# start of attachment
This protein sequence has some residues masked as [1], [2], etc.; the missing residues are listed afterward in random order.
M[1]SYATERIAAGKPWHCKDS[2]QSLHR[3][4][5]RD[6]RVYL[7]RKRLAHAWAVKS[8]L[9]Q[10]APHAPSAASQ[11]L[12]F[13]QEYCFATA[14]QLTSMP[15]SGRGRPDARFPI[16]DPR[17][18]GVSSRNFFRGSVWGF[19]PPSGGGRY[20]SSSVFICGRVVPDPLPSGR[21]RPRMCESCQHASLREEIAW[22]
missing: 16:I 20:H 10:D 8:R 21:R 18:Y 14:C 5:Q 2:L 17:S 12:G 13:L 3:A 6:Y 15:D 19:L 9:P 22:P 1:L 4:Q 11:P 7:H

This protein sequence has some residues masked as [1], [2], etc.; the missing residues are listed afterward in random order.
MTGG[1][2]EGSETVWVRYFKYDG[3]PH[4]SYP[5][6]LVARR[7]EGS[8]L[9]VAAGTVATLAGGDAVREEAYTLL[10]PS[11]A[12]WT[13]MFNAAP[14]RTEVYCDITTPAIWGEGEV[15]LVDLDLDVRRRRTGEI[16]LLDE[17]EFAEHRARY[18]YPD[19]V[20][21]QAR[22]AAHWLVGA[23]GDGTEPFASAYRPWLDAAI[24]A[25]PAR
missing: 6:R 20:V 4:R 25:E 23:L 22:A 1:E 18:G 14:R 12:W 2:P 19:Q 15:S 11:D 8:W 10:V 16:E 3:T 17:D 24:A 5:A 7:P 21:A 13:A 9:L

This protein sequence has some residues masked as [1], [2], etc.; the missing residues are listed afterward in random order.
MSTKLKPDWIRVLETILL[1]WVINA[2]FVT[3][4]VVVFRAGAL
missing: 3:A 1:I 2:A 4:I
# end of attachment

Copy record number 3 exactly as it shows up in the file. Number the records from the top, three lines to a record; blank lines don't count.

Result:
This protein sequence has some residues masked as [1], [2], etc.; the missing residues are listed afterward in random order.
MSTKLKPDWIRVLETILL[1]WVINA[2]FVT[3][4]VVVFRAGAL
missing: 3:A 1:I 2:A 4:I